On a recommendation from Dee Magoni, I read an article written by the DaVinci institute on the future of libraries. Since the point of a library is to make as much information easily available to as many people as possible (and not to act as a book museum), it’s actually an article on the future of public information access. They discuss 10 trends, which I’ll elaborate on here.
Trend #1 - Communication systems are continually changing the way people access information.
After stating the obvious, the article goes on. “What is the ultimate form of communication, and will we ever get there?” And then it says that books and writing are but technologies (albeit long-lived ones), and every technology has a limited lifespan. This, along with the second trend, which is…
Trend #2 - All technology ends. All technologies commonly used today will be replaced by something new.
This implies that books and writing are on their way out. Back into the chasm of illiteracy, onwards! We live in the age of the sensory overload, the article seems to say, but soon it won’t be overload any more; we’ll absorb this information as naturally as we breathe.
Don’t we do this already? We react to the temperature of the room we’re in, the smile of a friend, the motion of the people around us as we thread through a crowd. If we only reacted to the information that came to us in the form of words, we might as well be Perl scripts.
Most people consider only word-based information to be “real.” According to McLuhan’s classic work Understanding Media, this stems from the recent development of a highly literate society combined with high data transfer rates. Words are digital (chunked) encryptions of the (analog) range of meaning we wish to communicate. They’re so portable and effective that we find it difficult to express thought without them. It’s almost like a PIC attempting to emulate an analog signal through pulse-width modulation. Societies without high literacy rates or fast communications lines tend to be more aware of nonverbal information present in the world.
Since words work so well, much of the information people consider important is in word form. Currently, the most efficient and searchable way to store words is in text. (Compare a speech transcript with its audio file; which will you more quickly extract information from, and which has a smaller file size?) ) It’s not just finding an alternative format for text that’s our concern, it’s finding an alternative format for words. That’s going to take a while.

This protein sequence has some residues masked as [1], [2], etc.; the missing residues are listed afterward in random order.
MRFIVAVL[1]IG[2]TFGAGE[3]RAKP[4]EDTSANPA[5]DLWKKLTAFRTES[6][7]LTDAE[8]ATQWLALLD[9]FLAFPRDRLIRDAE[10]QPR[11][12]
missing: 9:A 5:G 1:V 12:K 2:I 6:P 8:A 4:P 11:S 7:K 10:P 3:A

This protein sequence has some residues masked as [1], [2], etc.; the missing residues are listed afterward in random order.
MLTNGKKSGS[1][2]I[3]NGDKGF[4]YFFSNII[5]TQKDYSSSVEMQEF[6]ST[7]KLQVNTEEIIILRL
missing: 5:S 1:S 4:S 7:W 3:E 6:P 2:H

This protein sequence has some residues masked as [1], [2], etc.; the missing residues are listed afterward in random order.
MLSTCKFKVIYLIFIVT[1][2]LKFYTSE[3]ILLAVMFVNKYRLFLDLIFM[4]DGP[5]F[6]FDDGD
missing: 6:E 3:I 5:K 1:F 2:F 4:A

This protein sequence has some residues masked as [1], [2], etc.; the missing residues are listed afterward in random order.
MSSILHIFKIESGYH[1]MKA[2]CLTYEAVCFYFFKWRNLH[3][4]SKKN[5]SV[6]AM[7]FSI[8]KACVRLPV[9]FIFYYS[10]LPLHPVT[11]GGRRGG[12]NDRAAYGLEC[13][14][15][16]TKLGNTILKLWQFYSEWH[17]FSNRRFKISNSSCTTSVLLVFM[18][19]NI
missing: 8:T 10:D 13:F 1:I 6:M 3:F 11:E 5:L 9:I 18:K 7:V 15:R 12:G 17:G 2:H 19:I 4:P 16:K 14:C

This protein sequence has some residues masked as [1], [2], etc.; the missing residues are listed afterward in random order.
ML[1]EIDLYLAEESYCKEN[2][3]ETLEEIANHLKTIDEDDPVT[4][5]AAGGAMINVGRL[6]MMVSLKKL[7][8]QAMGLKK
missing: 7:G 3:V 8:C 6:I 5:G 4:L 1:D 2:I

Trend #3 - We haven’t yet reached the ultimate small particle for storage. But soon.
The problem isn’t how we store information so much as how we look at it. There’s no sense in having the capability to store millions of terabytes of data if we aren’t able to work with it.
Trend #4 - Search Technology will become increasingly more complicated
There’s only so much complexity that people will take before someone invents a new way. Within a decade, the amount of information we need to handle will balloon past the capability of our current search paradigm to handle and search technology will become something we haven’t even conceptualized yet.
The article argues that librarians will become increasingly more necessary as searches become more complex. But what will the librarians of the future be like?
Trend #5 - Time compression is changing the lifestyle of library patrons
People today sleep, on average, two hours less per night than 80 years ago, going from 8.9 hours per night to 6.9 hours. 34% of lunches today are eaten on the run. 66% of young people surf the web & watch TV at the same time. Basically, we have more needs faster.
I’m surprised the article doesn’t treat this topic in more depth. Instead, it goes on to talk about the impending doom of keyboards. Granted, interfaces will change like mad in the next few decades. But let’s step back and talk about life changes first. Our lives are broadening and speeding up. In the old mentality, your worth was determined by the amount of information you had access to (usually through training and memorization). The information you could get to was limited enough that you could reasonably master it.
In the new workforce, almost everyone has access to a huge amount of data spanning all sorts of topics. It flattens the old hierarchy based on information access; now your value is measured by what you can do with the data. Instead of rewarding people for knowing things, we reward them for creating. (This makes me unbelievably happy. It’s also the reason I think our school system needs an overhaul; we still teach kids how to function in the old world. But that’s another writing for another day.)
Why are we so much more rushed and busy than we used to be? We’re dealing with incoming data the same way we used to, but now there’s much more of it. To use a bad analogy, it’s like being a librarian writing due dates on check-out cards. This works great for low-volume flows of patrons with books. After a certain point, your writing speed will get increasingly frantic until it maxes out and you can’t physically keep up with the book flow any more. So you buy a date stamp. (And that works great for a while longer, but then it gets to be too much… and you buy a barcode scanner.)